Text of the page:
"Myself and Trevor [Brooking] were just playing cat-and-mouse really. He was waiting for me to jump and I was saying 'you're going to have me to push me' but we both knew in our heart of hearts. He would have been happy for me to make that decision but I've got a stubborn streak so we ended up going to the last day. I had to look and wonder where any progression [for me] was going."
Progression has always been important to him for players and coaches, and for six years as manager of the Under-21s and then the Great Britain Olympic team he banged on about the importance of young talent playing in tournaments in the relevant age-group before moving up.
Instead he discovered "a big black hole" into which too many of them fell, some losing their hunger thanks to a lucrative new contract, others apparently lacking any in the first place: "My first summer tournament with the '21s David Bentley, 'the new David Beckham', said he didn't want to go. He pulled out when I'd already named the 23 so I had to go one short. That told me of the problems I'd be facing and that still have to be solved."
Eventually he was defeated by the sheer numbers unavailable, which reached 17 in Israel but had been even worse with his Under-20 team two years earlier. "That was in Colombia, where the heat and altitude were quite incredible. That was a real eye-opener and it was a shame that more of the youngsters didn't go on that tour because it would have stood them in good stead in Brazil. The only one who went who might have featured this time was Jack Butland, who didn't make the squad for Brazil."
What of those who did make it and are hoping against hope to match Pearce's semi-final appearances at the 1990 World Cup and Euro '96?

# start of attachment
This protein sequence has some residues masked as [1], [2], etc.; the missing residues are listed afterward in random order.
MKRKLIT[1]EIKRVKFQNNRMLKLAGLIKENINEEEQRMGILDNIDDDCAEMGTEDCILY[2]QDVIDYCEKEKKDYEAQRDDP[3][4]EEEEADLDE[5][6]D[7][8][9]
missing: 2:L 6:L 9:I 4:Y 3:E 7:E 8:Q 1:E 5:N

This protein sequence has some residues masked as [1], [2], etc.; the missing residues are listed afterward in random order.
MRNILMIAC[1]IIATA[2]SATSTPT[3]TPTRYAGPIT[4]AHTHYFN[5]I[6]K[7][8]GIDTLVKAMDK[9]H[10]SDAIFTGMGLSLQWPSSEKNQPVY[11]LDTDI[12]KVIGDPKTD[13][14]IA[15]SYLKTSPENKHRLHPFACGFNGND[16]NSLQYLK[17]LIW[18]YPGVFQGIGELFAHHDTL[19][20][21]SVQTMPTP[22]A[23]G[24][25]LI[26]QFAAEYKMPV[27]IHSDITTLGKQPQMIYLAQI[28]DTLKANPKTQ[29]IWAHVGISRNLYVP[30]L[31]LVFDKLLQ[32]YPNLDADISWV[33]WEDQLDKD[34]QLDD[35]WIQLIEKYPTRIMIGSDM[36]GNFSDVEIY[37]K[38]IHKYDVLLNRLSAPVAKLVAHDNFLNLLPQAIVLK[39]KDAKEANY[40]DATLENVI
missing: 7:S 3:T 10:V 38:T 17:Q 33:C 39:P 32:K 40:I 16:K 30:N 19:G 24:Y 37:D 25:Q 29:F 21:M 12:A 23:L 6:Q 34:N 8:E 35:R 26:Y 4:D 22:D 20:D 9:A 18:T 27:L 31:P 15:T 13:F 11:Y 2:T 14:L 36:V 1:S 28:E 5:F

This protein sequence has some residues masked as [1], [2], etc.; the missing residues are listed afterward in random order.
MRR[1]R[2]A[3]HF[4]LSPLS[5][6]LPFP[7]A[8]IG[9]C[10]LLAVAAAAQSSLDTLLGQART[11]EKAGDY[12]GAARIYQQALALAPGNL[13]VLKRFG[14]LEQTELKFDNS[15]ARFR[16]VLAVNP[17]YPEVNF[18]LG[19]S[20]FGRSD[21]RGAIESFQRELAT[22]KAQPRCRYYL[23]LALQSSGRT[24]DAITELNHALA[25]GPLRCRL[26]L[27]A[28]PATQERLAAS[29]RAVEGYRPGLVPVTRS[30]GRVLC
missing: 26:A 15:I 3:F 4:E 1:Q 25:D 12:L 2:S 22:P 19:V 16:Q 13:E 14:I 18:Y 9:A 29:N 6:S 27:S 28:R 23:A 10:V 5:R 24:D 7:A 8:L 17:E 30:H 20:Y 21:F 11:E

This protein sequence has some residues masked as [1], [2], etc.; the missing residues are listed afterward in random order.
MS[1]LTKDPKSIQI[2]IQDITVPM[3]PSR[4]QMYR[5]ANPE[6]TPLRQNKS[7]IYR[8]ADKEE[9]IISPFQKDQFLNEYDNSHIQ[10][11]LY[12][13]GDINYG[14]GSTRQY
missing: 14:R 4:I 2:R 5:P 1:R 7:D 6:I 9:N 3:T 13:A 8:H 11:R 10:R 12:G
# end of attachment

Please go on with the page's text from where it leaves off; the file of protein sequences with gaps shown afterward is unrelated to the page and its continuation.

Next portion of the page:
"What we normally do as English teams, as in those two tournaments, is gain momentum as we go along. I think we'll get out of the group with probably Uruguay, and the next game after that on paper looks reasonable. So round about the quarter-finals probably. They've played quite expansively, looking as though they can get forward and create chances and also looking as though they can concede goals quite regularly. It's not really what Roy based the team on two years ago and there's a clutch of young players there from who we don't know what to expect in the heat of a World Cup battle so it'll be interesting."
His point is that had they come up through the ranks in more structured fashion, as is the case in other countries, the end result would involve less guesswork. "Our Under-17s have just won the European Championship. But the Under-19s failed to qualify a week ago and so don't qualify for the Under-20 World Cup next summer either.
Why? Because at Under-17 level the Academies are pushing their players forward because of the kudos and they don't pull out. When it comes to the '19s and '21s the whole dynamic changes and you never go to the tournament with your best players and so never win anything."
None of these points have been made to Greg Dyke's commission on the future of the national team, because Pearce, who played 87 times for England, was not asked.
"Maybe," he suggests drily, "I hadn't had enough experience for them to talk to me about international football."
Stuart Pearce was speaking on behalf of Chewits Sport Courses, designed to give children of all abilities the opportunity to enjoy being active. Find out more at www.chewits.premiersport.orgReuse content